Gravity, as I see it, is the inversion and/or scattering of particle uncertainty when highly interacting particles clump together. Physicists would say that any object still maintains the possibility that it could fly part at the electron shell level (theoretically) at any moment. Think if it as a massive object's footprint spreading forward into time. Less massive objects (like you and I) near the surface of the larger simply become statistics in the largest worst-scenario desegregation, and the probabilities of where we end up are much less complex than the massive core of a planet.
The smaller, brighter masses of the continuing galactic parts of collision mentioned in the article were likely sling-shotted through because of the massive gravitational pull of the early dark matter interference, which likely significantly subsided in strength as the dark matter uncertainty was reigned in by the pull of the gravity of the normal matter. Why? Since normal matter can interact with so many more particles/forces, It's level of uncertainty is reduced by the number of nearby particles which could interfere with it. Therefore, it's gravitational footprint would remain relatively static and condensed. This would cause the dark matter (by this time lumped as observed above) to be pulled like a jetstream as the densely certain mass imposed just a bit more certainty on the dark matter around it, reducing the net gravitational pull.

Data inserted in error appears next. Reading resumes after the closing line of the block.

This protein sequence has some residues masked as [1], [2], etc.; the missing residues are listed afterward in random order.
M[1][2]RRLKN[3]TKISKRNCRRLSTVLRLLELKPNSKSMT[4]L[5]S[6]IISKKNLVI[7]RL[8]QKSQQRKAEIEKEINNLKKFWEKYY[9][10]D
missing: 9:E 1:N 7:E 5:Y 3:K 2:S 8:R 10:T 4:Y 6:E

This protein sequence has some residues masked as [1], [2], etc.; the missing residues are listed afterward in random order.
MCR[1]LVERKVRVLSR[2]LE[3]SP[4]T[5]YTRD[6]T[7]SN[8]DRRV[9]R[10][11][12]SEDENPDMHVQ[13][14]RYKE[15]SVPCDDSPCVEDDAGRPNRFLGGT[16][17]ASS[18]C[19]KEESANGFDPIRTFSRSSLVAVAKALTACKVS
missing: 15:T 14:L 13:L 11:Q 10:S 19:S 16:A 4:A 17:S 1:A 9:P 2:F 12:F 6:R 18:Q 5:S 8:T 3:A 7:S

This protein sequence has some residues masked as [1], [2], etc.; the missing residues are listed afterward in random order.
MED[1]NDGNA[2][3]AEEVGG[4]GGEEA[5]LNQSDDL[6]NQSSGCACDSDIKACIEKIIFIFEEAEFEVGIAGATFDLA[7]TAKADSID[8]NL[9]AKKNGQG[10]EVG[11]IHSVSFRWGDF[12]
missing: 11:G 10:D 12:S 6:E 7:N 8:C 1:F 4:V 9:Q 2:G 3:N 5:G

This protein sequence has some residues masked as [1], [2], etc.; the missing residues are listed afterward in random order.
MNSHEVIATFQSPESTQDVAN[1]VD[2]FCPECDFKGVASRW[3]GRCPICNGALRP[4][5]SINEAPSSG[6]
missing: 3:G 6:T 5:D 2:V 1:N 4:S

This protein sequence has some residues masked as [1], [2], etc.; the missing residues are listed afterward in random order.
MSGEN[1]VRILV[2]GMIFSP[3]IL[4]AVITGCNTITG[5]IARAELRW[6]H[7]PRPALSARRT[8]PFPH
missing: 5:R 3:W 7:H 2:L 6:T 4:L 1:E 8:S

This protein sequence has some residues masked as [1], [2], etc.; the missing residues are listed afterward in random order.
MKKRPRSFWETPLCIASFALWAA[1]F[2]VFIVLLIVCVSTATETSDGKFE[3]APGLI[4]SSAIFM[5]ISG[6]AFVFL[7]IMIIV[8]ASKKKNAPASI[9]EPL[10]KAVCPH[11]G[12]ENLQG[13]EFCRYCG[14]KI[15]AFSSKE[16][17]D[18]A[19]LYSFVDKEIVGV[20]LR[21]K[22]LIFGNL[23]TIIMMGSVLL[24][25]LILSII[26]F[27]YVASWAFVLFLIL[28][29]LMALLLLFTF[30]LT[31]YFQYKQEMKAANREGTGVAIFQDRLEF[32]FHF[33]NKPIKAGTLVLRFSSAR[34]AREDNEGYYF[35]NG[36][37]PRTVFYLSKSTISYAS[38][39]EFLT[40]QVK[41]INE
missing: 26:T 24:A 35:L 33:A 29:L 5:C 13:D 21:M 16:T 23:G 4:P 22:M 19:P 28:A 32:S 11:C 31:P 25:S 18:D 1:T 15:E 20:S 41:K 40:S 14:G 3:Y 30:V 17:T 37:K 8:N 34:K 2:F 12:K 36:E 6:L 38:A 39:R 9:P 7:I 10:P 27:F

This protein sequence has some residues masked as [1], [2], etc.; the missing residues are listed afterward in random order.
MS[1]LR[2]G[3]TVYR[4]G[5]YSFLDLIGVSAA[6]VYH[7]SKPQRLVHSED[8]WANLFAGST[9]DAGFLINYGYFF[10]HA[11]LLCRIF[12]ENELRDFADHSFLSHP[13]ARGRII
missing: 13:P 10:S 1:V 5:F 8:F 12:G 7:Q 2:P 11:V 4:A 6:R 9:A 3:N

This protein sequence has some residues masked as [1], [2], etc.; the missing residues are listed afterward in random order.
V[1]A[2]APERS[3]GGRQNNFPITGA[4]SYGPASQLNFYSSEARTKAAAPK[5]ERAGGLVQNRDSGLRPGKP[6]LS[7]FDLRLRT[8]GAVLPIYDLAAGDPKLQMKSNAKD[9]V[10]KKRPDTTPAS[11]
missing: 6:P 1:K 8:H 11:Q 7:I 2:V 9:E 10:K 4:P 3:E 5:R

TL;DR; I propose that Dark Matter's low rate of interaction gives rise to gravitational interference. As an echo of quantum uncertainty, it gives rise to large fluctuations in gravitational fields acting on normal matter. Normal matter counteracts this gravitational interference through via higher levels of certainty imposing on dark matter. Uncertainty seems to be a property of particles most purely interacting with forces.
Currently man searches for alien life in a way that often includes speculation and a lot of random data. However, we do have a scientifically accurate way to detect life. In physics, we learn that electron/photons change their behavior based on observation. (See http://www.youtube.com/watch?v=DfPeprQ7oGc for and explanation.) So I offer this: How could one construct this test to see if light was observed by an alien race?